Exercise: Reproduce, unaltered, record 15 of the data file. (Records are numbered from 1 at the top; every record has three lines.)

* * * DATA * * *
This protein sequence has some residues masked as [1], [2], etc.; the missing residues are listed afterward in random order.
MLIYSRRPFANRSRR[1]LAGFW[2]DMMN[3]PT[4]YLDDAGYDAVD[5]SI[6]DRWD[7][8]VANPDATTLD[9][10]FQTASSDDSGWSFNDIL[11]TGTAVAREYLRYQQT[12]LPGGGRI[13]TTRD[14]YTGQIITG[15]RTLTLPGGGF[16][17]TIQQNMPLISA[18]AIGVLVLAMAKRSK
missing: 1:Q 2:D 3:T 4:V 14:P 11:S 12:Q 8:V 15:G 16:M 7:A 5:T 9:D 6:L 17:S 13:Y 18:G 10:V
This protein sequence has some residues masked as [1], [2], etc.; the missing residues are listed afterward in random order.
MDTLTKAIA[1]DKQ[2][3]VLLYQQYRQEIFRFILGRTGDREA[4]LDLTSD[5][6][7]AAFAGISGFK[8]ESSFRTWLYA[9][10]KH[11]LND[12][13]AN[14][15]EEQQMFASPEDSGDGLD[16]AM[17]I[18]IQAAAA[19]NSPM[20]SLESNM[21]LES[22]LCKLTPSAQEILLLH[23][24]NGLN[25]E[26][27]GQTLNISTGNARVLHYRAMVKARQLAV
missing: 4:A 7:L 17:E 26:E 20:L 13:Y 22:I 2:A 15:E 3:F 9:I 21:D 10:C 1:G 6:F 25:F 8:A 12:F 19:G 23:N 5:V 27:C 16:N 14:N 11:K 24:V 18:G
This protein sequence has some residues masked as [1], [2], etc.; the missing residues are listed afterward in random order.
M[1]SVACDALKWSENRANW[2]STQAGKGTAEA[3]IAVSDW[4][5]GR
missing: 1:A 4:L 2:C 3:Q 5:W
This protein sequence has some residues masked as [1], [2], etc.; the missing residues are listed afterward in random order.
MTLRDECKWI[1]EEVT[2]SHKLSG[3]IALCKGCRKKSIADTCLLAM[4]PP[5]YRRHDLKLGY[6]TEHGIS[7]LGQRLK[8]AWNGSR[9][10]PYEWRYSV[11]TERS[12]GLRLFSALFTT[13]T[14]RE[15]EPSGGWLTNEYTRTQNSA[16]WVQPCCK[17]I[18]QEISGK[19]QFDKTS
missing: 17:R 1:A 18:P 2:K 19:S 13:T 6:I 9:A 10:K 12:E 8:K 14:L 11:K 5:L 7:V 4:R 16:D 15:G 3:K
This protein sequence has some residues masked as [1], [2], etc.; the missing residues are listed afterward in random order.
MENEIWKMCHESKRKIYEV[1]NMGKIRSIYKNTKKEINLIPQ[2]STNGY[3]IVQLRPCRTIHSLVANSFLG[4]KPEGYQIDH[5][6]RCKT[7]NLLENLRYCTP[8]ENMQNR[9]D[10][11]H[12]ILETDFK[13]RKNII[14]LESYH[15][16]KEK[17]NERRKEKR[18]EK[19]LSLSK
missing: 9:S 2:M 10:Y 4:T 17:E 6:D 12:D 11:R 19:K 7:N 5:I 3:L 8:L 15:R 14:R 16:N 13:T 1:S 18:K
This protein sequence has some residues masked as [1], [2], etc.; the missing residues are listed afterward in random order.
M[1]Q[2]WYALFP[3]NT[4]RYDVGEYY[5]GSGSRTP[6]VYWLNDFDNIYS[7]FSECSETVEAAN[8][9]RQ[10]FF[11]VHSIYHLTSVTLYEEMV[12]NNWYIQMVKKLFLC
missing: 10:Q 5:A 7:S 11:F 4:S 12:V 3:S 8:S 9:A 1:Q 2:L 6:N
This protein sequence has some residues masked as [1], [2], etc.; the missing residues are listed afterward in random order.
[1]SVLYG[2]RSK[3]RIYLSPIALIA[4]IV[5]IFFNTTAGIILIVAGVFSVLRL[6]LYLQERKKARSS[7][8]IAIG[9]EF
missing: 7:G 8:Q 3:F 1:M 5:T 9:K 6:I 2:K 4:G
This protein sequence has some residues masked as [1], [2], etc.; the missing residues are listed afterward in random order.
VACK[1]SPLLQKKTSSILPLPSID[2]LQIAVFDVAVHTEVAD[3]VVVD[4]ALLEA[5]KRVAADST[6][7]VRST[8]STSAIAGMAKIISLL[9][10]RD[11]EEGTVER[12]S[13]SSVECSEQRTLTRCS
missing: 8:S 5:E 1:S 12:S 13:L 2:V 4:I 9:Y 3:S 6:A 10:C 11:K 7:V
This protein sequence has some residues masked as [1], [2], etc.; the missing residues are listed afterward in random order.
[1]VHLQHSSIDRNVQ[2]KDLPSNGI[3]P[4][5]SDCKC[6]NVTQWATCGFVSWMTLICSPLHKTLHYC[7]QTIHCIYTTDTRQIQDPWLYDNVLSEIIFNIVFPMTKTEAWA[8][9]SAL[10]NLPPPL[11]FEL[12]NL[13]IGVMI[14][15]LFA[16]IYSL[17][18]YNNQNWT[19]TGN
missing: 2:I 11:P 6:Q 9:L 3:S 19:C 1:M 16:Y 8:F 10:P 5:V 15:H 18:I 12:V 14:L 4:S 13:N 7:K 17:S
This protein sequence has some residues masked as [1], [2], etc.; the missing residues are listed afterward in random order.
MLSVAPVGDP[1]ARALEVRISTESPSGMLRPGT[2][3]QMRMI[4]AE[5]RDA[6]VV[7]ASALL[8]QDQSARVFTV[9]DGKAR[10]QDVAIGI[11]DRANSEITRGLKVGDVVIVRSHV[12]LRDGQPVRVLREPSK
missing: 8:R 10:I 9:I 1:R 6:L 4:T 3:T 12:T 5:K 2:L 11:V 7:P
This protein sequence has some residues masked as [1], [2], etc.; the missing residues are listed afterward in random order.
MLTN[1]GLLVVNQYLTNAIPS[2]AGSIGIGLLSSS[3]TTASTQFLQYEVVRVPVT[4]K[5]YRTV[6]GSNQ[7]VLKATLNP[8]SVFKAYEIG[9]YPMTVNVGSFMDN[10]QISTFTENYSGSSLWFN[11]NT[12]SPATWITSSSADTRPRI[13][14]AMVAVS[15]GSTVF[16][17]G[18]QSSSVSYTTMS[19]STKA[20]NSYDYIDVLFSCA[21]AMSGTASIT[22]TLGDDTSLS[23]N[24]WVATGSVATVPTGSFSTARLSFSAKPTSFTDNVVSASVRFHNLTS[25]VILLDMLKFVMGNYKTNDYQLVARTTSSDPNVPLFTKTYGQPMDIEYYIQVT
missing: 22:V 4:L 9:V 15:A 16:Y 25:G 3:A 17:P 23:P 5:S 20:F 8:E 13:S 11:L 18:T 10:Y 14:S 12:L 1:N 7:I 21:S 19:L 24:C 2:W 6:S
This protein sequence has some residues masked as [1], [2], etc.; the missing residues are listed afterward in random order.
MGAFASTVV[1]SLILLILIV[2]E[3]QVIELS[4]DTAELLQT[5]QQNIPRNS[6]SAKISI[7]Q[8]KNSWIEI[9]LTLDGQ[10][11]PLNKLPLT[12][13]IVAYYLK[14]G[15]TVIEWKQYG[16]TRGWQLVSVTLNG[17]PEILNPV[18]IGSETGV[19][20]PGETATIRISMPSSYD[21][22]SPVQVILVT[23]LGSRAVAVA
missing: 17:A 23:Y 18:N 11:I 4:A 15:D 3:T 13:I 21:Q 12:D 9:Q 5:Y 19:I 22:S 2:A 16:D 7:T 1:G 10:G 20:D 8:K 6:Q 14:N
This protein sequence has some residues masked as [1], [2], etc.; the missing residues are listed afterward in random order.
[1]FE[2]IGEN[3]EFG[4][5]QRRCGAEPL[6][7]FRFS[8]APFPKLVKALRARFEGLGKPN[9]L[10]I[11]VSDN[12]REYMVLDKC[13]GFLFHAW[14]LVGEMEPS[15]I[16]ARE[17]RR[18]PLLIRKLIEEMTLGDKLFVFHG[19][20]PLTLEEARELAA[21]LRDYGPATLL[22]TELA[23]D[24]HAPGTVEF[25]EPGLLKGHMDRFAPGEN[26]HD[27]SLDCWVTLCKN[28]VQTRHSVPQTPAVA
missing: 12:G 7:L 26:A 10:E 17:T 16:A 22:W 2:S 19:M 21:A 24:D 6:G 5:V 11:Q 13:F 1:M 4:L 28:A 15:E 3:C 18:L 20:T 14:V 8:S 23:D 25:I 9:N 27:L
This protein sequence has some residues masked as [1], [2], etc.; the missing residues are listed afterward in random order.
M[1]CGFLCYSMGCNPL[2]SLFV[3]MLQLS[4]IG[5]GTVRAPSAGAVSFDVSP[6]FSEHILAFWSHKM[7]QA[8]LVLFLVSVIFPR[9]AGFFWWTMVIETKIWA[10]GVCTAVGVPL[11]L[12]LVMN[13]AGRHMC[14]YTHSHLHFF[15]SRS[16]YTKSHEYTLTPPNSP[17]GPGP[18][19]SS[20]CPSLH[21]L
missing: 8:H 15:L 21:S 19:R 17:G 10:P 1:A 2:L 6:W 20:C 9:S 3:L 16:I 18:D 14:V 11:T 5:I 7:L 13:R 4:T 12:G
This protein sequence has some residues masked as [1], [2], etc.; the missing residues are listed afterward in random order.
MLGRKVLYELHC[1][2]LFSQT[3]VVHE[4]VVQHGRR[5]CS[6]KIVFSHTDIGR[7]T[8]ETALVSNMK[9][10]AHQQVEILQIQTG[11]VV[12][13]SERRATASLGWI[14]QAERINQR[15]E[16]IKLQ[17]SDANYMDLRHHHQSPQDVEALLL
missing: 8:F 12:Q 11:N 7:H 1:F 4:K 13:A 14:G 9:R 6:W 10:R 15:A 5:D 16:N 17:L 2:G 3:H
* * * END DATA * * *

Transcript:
This protein sequence has some residues masked as [1], [2], etc.; the missing residues are listed afterward in random order.
MLGRKVLYELHC[1][2]LFSQT[3]VVHE[4]VVQHGRR[5]CS[6]KIVFSHTDIGR[7]T[8]ETALVSNMK[9][10]AHQQVEILQIQTG[11]VV[12][13]SERRATASLGWI[14]QAERINQR[15]E[16]IKLQ[17]SDANYMDLRHHHQSPQDVEALLL
missing: 8:F 12:Q 11:N 7:H 1:F 4:K 13:A 14:G 9:R 6:W 10:R 15:A 5:D 16:N 17:L 2:G 3:H